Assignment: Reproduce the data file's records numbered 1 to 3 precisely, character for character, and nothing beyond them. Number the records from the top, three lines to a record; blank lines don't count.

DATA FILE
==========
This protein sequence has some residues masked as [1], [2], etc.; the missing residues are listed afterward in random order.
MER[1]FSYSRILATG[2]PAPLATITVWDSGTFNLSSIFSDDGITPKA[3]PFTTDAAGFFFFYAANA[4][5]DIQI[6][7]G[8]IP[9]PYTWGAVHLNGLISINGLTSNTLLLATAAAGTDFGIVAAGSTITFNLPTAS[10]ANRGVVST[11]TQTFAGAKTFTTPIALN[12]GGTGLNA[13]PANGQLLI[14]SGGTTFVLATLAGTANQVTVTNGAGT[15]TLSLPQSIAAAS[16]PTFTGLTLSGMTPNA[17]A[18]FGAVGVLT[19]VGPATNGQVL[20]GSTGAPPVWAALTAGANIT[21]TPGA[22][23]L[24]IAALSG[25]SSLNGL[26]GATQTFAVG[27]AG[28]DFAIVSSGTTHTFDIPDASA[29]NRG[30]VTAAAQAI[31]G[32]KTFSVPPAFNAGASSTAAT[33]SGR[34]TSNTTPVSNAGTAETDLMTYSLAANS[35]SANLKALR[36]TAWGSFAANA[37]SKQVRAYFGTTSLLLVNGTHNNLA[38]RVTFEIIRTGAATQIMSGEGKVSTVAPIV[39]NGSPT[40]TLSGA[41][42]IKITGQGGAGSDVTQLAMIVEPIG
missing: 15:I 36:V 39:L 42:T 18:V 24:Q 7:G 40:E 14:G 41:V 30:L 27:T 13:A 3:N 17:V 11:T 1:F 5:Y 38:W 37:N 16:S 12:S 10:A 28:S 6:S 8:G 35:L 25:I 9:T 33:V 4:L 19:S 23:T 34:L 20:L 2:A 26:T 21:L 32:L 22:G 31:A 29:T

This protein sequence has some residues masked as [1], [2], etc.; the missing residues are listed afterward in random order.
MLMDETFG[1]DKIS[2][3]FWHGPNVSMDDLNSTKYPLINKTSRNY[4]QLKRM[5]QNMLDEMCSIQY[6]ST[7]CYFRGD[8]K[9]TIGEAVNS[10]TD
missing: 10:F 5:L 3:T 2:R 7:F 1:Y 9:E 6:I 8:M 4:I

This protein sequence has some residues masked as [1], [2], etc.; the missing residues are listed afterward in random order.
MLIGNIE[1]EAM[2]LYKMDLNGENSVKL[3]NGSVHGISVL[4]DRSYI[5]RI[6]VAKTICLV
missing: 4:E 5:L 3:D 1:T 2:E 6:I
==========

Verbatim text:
This protein sequence has some residues masked as [1], [2], etc.; the missing residues are listed afterward in random order.
MER[1]FSYSRILATG[2]PAPLATITVWDSGTFNLSSIFSDDGITPKA[3]PFTTDAAGFFFFYAANA[4][5]DIQI[6][7]G[8]IP[9]PYTWGAVHLNGLISINGLTSNTLLLATAAAGTDFGIVAAGSTITFNLPTAS[10]ANRGVVST[11]TQTFAGAKTFTTPIALN[12]GGTGLNA[13]PANGQLLI[14]SGGTTFVLATLAGTANQVTVTNGAGT[15]TLSLPQSIAAAS[16]PTFTGLTLSGMTPNA[17]A[18]FGAVGVLT[19]VGPATNGQVL[20]GSTGAPPVWAALTAGANIT[21]TPGA[22][23]L[24]IAALSG[25]SSLNGL[26]GATQTFAVG[27]AG[28]DFAIVSSGTTHTFDIPDASA[29]NRG[30]VTAAAQAI[31]G[32]KTFSVPPAFNAGASSTAAT[33]SGR[34]TSNTTPVSNAGTAETDLMTYSLAANS[35]SANLKALR[36]TAWGSFAANA[37]SKQVRAYFGTTSLLLVNGTHNNLA[38]RVTFEIIRTGAATQIMSGEGKVSTVAPIV[39]NGSPT[40]TLSGA[41][42]IKITGQGGAGSDVTQLAMIVEPIG
missing: 15:I 36:V 39:L 42:T 18:V 24:Q 7:G 40:E 14:G 41:V 30:L 27:T 13:A 3:N 17:V 11:T 1:F 5:Y 38:W 37:N 16:S 12:S 10:A 28:S 6:S 8:G 35:L 25:I 9:T 33:V 4:L 19:S 23:T 34:L 20:L 2:A 26:T 21:L 32:L 22:G 31:A 29:T

This protein sequence has some residues masked as [1], [2], etc.; the missing residues are listed afterward in random order.
MLMDETFG[1]DKIS[2][3]FWHGPNVSMDDLNSTKYPLINKTSRNY[4]QLKRM[5]QNMLDEMCSIQY[6]ST[7]CYFRGD[8]K[9]TIGEAVNS[10]TD
missing: 10:F 5:L 3:T 2:R 7:F 1:Y 9:E 6:I 8:M 4:I

This protein sequence has some residues masked as [1], [2], etc.; the missing residues are listed afterward in random order.
MLIGNIE[1]EAM[2]LYKMDLNGENSVKL[3]NGSVHGISVL[4]DRSYI[5]RI[6]VAKTICLV
missing: 4:E 5:L 3:D 1:T 2:E 6:I